The Statistical Methods and Bioinformatics (SMBI) Core will focus on the creation, analysis, and management of the data produced by the Washington University TREC Center thus playing a key role in integrating research in biological, behavioral, environmental, and social factors that influence obesity and its linkage to cancer outcomes. The SMBI Core has two primary activities: data management and data analysis. For the first, the Core will leverage existing University resources, which provide an infrastructure of clinical and translational research information systems (IS), to advance TREC research projects, support data sharing, and enhance capacity to link with the TREC Coordination Center. These resources centralize and integrate standards-based management for data sharing at the institutional level and with national and international biomedical research organizations.
Specific Aims of the core are:
Aim 1 : To enhance data management capacity of the Washington University TREC by leverage existing University resources, which provide an infrastructure of clinical and translational research information systems (IS), to advance TREC research projects, support data sharing, and enhance capacity to link with the TREC Coordination Center.
Aim 2 : To advance data analysis function within individual TREC research projects and across the TREC projects through critical application of innovative data planning and statistical methods throughout all stages of research from planning to analysis to dissemination and implementation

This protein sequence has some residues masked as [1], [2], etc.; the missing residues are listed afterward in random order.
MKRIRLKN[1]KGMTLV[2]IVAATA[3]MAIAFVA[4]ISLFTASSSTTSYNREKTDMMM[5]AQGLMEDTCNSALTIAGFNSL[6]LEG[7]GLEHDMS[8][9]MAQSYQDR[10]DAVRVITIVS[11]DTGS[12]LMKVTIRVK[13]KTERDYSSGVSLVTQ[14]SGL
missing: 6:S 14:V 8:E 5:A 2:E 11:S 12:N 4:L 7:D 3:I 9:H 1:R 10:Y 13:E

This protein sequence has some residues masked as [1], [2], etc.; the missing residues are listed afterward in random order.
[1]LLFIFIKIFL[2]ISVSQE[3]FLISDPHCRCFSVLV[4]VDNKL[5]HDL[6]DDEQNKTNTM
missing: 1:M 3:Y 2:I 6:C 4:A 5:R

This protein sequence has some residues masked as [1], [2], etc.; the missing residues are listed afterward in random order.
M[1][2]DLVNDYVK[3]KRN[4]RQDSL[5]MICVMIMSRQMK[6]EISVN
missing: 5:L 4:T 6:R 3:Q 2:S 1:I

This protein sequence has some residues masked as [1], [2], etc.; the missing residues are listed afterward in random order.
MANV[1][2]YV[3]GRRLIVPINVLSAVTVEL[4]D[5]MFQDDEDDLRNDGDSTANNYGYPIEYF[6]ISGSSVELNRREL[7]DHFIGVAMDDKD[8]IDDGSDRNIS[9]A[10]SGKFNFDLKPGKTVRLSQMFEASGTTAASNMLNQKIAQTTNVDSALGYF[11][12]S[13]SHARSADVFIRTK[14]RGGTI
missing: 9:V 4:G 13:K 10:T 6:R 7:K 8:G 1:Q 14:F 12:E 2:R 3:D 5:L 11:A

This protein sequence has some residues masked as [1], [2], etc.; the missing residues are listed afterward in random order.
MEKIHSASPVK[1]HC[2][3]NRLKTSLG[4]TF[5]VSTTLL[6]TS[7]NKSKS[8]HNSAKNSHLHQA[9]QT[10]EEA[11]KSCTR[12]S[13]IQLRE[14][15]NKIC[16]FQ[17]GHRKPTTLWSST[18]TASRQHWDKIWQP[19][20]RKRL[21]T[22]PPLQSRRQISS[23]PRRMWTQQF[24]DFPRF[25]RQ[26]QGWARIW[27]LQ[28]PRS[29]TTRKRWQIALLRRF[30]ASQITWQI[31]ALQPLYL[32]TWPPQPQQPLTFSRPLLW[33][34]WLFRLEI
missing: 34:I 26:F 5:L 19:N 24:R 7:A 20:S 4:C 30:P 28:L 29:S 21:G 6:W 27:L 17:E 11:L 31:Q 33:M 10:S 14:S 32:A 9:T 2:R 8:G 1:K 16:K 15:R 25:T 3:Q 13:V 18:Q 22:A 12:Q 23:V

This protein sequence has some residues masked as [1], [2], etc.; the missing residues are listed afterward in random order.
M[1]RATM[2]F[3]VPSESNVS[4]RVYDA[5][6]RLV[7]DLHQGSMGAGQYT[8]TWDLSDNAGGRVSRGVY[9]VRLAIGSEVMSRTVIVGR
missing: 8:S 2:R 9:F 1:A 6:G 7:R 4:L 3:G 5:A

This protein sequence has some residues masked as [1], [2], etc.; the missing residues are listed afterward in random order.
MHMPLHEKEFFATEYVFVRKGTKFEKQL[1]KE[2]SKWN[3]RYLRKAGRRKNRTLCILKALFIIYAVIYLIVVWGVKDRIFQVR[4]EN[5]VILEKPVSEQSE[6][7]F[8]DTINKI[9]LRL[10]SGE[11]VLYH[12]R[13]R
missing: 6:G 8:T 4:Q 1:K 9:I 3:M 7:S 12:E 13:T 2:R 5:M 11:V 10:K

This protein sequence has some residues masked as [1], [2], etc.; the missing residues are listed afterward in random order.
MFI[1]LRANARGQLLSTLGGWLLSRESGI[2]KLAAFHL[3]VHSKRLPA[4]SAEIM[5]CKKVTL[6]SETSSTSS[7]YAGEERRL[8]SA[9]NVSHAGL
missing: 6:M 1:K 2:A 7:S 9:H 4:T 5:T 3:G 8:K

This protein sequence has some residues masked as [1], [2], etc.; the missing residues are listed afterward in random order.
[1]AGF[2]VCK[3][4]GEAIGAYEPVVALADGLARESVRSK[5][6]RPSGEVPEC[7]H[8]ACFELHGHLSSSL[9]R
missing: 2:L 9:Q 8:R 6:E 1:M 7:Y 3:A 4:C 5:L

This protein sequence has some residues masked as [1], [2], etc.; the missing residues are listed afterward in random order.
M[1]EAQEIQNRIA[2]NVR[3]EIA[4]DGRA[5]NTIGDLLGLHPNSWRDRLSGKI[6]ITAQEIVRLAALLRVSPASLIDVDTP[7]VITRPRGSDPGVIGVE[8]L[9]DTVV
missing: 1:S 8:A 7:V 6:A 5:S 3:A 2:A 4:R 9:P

|Clark, B Ruth; Uhrich, Mary L; Dill, Tiffany C et al. (2018) Failure to meet aerobic fitness standards among urban elementary students. Prev Med Rep 12:330-335|
|Owuor, Theresa O; Reid, Michaela; Reschke, Lauren et al. (2018) Maternal obesogenic diet induces endometrial hyperplasia, an early hallmark of endometrial cancer, in a diethylstilbestrol mouse model. PLoS One 13:e0186390|
|Yang, Lin; Hu, Liang; Hipp, J Aaron et al. (2018) Cross-sectional associations of active transport, employment status and objectively measured physical activity: analyses from the National Health and Nutrition Examination Survey. J Epidemiol Community Health 72:764-769|
|Goodman, Melody; Lyons, Sarah; Dean, Lorraine T et al. (2018) How Segregation Makes Us Fat: Food Behaviors and Food Environment as Mediators of the Relationship Between Residential Segregation and Individual Body Mass Index. Front Public Health 6:92|
|Chang, S-H; Freeman, N L B; Lee, J A et al. (2018) Early major complications after bariatric surgery in the USA, 2003-2014: a systematic review and meta-analysis. Obes Rev 19:529-537|
|Dodson, Elizabeth A; Hipp, J Aaron; Lee, Jung Ae et al. (2018) Does Availability of Worksite Supports for Physical Activity Differ by Industry and Occupation? Am J Health Promot 32:517-526|
|Dean, Lorraine T; Gehlert, Sarah; Neuhouser, Marian L et al. (2018) Social factors matter in cancer risk and survivorship. Cancer Causes Control 29:611-618|
|Park, Yikyung; Peterson, Lindsay L; Colditz, Graham A (2018) The Plausibility of Obesity Paradox in Cancer-Point. Cancer Res 78:1898-1903|
|Smith, Lee; Ae Lee, Jung; Mun, Junbae et al. (2018) Levels and patterns of self-reported and objectively-measured free-living physical activity among prostate cancer survivors: A prospective cohort study. Cancer :|
|Quante, Mirja; Mariani, Sara; Weng, Jia et al. (2018) Zeitgebers and their association with rest-activity patterns. Chronobiol Int :1-11|
Showing the most recent 10 out of 110 publications